Search Our Finding Aids
The Hagley Library will be closed for research on December 24th, 25th, 31st, and New Year's Day. Due to limited staff, we will be open by appointment only on the 26th, 27th, and 28th. Please contact us before December 21st to make an appointment by emailing firstname.lastname@example.org or calling 302-658-2400 ext 330.
About Our Finding Aids
Hagley Museum and Library collects, preserves, and interprets the unfolding history of American enterprise. Hagley's collections document the interaction between business and the cultural, social, and political dimensions of our society from the late 18th century to the present.
The staff of the Hagley Library have created finding aids for many of the collections in the Manuscripts and Archives, Published Collections, and Audiovisual Collections and Digital Initiatives Department. Finding aids identify, describe, and list collection contents. Although these collections are recorded in our online catalog, our finding aids provide a more detailed inventory of their contents. Most finding aids also contain information about the person or organization who created the collection. Typically, these guides do not describe individual items like a catalog does. Instead, finding aids describe groupings of materials such as the contents of a folder or a box as well as the organizational context in which these materials are stored.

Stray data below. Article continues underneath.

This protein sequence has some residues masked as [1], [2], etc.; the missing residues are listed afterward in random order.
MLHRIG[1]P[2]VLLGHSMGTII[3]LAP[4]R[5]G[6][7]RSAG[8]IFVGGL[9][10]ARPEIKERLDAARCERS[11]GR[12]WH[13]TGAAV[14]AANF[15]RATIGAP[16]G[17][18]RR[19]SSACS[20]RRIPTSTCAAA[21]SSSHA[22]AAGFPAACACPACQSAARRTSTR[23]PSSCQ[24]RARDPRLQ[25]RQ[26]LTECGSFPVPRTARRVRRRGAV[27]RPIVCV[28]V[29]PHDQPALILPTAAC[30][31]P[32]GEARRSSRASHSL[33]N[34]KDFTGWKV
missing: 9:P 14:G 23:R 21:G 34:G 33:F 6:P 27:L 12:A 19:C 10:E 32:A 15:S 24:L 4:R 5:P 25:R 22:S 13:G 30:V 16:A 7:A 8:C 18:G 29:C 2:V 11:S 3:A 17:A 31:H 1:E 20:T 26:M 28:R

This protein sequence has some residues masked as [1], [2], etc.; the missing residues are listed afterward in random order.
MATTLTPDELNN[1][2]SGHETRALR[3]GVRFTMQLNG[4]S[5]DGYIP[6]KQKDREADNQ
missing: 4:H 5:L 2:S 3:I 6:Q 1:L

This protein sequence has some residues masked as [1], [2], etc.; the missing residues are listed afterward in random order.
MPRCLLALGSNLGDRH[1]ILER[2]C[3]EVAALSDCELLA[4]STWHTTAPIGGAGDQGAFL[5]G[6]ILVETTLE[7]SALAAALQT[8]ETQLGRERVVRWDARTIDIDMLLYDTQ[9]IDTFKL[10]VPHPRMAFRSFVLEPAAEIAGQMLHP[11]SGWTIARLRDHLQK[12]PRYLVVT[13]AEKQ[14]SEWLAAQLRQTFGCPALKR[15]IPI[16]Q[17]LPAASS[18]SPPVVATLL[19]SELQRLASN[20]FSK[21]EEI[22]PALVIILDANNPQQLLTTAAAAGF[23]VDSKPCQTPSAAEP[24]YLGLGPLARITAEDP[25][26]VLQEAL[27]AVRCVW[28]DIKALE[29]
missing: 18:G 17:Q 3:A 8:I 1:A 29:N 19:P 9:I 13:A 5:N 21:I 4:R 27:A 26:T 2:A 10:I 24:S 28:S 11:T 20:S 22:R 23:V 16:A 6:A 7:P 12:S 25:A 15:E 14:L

This database of finding aids searches archival collections here at Hagley Museum and Library. It contains only those finding aids that have been converted to a machine readable format called Encoded Archival Description (EAD), an on-going project.
Hagley's library catalog may be also be used to locate additional collections that are available for research but have not yet been converted to EAD.
This database is backed by an open source platform called eXtensible Text Framework (XTF).
The Audiovisual and Digital Initiatives Department at Hagley would like to thank staff at North Carolina State University's Special Collections Research Center and the Special Collections Department at the University of Buffalo for allowing us to use elements of their own finding aid databases for this project.
We would also like to acknowledge staff of the former Digital Collections Department (Kevin Martin, Abby Adams, Karla Irwin) and its volunteers (Sarah Leu, Marrette Pearsall, Sarah Sherman, Alex Miller, Annalise Berdini, Mary Alice Cicerale, Skylar Harris, Lisa Iannucci, Mike Kasper, and Mairead Browne) for all their hard work.